I’m excited for the day our creativity is benefited by automated technology, more so than it is today.
If creativity is our ability to enact change driven by new and valuable ideas, then the addition of technology for determining and drawing-out those ideas is something modern machines are certainly capable of doing.
We already have machines which can “learn” how to write, help us drive, identify when to recommend something to buy for potential customers, or design programs on how to distribute complex arrays of data to their human counterparts.
What’s to stop a form of lightweight artificial intelligence from learning what makes an idea good or valuable? What’s to prevent those of us walking around every day with a supercomputer in our pocket from utilizing the technology as a means of boosting our creative potential?
Of course many of us are already doing exactly that: relying on the Internet and the ability to uncover new ideas or information with a quick search as a way of boosting our own ideation process. Being exposed to the randomness of YouTube’s trending videos, Tumblr’s feed, or the Facebook News Feed, certainly helps in the exposure of interesting—and sometimes inspirational—information. But what about software that not only serves up things it thinks we’ll be interested in, but which also helps us think creatively in the first place?
I think this type of technology is on the verge of becoming mainstream. The next event we, as creatives, will be undoubtedly excited about is when the tools we use to do our work enable us to think even more creatively than they do today.
Imagine a tool which can predict your intent, connect you instantly with hundreds of thousands of potential ideas, and work alongside you to spur your creativity. Sure, at some point technology may replace all of the creative process entirely—proposing ideas and solutions for us rather than working with us to develop them—but in the interim we can expect software and technology to work with us in the process.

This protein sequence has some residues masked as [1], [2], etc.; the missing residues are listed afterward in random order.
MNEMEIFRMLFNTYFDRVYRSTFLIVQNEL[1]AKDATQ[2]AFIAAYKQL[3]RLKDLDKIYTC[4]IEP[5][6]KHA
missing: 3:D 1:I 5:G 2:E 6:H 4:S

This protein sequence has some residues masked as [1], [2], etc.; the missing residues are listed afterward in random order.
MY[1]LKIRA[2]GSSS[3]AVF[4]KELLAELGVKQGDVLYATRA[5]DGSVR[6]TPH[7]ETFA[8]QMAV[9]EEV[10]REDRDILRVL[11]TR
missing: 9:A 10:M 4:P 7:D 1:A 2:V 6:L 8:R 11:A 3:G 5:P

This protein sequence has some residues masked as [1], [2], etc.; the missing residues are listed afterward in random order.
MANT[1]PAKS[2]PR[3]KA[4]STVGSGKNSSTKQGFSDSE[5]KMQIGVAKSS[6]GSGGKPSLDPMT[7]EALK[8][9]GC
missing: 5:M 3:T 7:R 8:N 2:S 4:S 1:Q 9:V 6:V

In-fact: I’m writing this right now on an app that does that. It’s a project I’ve been working on for the last two years, and I’m excited to share it with you in a few weeks time.
The app essentially uses lightweight artificial intelligence and machine learning to enable writers to think more critically and write more creatively. It’s an AI-assisted writing app for bloggers, journalists, students or teachers, and anyone who wants to build a creative writing habit. It’s truly amazing, and I can’t wait to show it to you. It’s just the begining, I believe, of a future where we’re assisted by artificial intelligence not merely in physical labor or cataloging our music, but in conducting and orchestrating the creative process.
The future of software for creatives is going to be remarkably helpful and inspirational. Soon we’ll have tools which will enable us to generate, and act upon, new ideas at the touch of a button.
Are you ready?